Snorkeling Tunnels
Worth The Long Swim

Kauai, Hawaii

Snorkeling Tunnels is great if you know where to go and are a confident swimmer. Tunnels, also known as Makua Beach, is a deceptively massive snorkeling area. Standing on this wonderful wide, long beach, looking out at the waves breaking on the reef edge offshore, it just does not look like all that big of an area, or that far away to it’s outer edge. But the reef here is a big horseshoe that protects what amounts to a small bay inside. It is much bigger than it appears when you start trying to swim around in it.

Note: This page is a sample from our popular Kauai Snorkeling Guide eBook available here.

Snorkeling Tunnels Beach

Massive Healthy Coral Head at Tunnels

Snorkeling Tunnels is some of the best you can find on the island. It is one of the best places on Kauai for seeing big coral formations. Because it is a large area and there are currents, the snorkeling out on the larger reef is not for beginners, but for strong swimming, experienced snorkelers.

Tunnels, like any north shore Kauai snorkeling spot, is seasonal. Often in the winter the waves are too big and the current too dangerous to attempt to snorkel here. We recommend in the winter to snorkel on the south side of Kauai.

The parking for snorkeling Tunnels is even more scarce than at Ke’e Beach. You must arrive very early in the morning to guarantee yourself a spot here. If you don’t get here early enough to get one of the few spots nearer the beach, you can park farther down the road at Ha’ena Beach Park and walk down the beach to Tunnels area. It is over a half mile walk along the beach. If you want to avoid the parking issues all together consider taking the shuttle from Princeville or Hanalei. More information on that below.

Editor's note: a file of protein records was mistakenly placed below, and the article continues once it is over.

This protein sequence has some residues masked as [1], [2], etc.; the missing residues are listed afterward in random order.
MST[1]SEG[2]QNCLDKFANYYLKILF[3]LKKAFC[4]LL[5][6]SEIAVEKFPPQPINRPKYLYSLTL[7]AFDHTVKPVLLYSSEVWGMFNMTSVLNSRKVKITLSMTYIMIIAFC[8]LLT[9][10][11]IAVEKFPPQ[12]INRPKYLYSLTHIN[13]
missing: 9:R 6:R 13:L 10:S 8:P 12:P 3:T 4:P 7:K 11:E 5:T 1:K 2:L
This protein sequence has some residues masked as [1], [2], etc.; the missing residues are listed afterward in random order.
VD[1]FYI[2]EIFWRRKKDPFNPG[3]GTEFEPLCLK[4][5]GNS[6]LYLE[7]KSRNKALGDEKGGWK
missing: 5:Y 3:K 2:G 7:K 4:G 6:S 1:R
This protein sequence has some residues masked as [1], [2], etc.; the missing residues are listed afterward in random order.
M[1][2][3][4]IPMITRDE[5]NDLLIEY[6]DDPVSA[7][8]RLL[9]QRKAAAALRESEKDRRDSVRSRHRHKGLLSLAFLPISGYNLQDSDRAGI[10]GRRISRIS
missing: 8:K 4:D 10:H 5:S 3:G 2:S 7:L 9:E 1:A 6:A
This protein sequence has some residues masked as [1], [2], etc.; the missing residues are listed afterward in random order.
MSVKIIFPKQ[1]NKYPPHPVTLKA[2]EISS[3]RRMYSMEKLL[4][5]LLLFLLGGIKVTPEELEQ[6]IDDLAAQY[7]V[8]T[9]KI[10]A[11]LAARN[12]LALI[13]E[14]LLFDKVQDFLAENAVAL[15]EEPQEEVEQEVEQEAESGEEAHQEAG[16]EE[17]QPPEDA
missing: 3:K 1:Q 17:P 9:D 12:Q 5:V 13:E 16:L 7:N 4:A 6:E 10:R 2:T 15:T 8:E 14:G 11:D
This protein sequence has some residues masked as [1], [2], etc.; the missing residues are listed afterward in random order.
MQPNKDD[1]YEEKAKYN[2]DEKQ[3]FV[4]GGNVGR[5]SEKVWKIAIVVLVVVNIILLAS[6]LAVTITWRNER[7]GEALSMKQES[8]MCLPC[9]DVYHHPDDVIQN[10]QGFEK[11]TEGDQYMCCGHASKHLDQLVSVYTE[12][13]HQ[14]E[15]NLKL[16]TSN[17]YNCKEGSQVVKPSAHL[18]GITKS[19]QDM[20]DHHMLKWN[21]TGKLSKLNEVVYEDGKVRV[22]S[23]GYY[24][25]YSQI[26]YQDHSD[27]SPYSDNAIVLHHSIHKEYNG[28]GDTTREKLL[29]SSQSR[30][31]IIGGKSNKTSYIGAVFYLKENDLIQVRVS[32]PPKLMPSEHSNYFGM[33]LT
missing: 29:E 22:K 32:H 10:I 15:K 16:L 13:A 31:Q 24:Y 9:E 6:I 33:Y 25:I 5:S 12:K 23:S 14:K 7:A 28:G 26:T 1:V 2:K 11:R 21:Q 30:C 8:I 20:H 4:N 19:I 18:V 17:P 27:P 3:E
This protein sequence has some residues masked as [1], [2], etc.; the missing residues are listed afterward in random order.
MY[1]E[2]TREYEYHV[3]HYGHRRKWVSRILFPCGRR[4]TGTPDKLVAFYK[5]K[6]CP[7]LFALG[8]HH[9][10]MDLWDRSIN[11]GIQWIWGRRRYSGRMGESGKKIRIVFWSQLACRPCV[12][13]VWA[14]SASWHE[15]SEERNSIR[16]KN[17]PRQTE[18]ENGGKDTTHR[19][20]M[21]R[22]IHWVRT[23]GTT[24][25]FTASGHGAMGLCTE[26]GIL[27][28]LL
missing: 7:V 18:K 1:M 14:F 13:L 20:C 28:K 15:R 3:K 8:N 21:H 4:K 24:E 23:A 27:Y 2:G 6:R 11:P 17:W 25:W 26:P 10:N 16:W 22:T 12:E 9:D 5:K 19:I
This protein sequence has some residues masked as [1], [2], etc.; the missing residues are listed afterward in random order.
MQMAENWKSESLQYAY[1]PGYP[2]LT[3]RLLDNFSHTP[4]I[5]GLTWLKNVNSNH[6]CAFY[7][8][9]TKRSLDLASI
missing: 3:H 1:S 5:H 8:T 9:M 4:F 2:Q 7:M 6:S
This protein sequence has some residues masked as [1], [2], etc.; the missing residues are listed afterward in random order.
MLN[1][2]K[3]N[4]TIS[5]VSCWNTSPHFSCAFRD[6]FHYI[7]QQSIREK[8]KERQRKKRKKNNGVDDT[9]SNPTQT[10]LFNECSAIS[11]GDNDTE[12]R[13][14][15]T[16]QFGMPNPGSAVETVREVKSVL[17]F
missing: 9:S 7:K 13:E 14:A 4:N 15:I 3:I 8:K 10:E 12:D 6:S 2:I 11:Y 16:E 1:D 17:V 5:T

Snorkeling Tunnels with Convict Tang and Coral

Water Entrance
for Snorkeling Tunnels

The beach is sandy and you can enter the water in your bare feet. There are some areas of coral shelf at the shoreline where you should not enter, but they will be easy to see in your polarized glasses. We like to walk to the right end of the beach where we are lined up with the right edge of the reef and get in so that we can snorkel with the prevailing right to left current instead of fighting it.

Where To Snorkel

Snorkeler taking pictures of healthy reef at Tunnels.

We often see people snorkeling Tunnels in a small shallow area right in front of the beach near the left edge of the large offshore reef. This area is rocky reef with some fish and algae. It is a good spot for beginners.

For the more experienced snorkelers and strong swimmers, look out in the center of the horseshoe shaped reef from the beach with your polarized sunglasses. Notice the shallow area; this is where the best corals are. There are a number of fish around the large coral heads as well.

As noted above, from the right end of the beach enter and swim out and explore the coral heads and shallows inside the reef (see our Tunnels snorkeling map below). Let the current move you to the left. When you are done, swim back toward the beach. You will need to cross a channel parallel to the beach that is very deep. And on the other side of the channel, toward the left hand side of the beach (looking from shore), there is a rock reef wall parallel to the shore that drops off fairly deep with some interesting caves and tunnels to check out. The water depths while snorkeling Tunnels area range from 3 feet to 50 feet or more.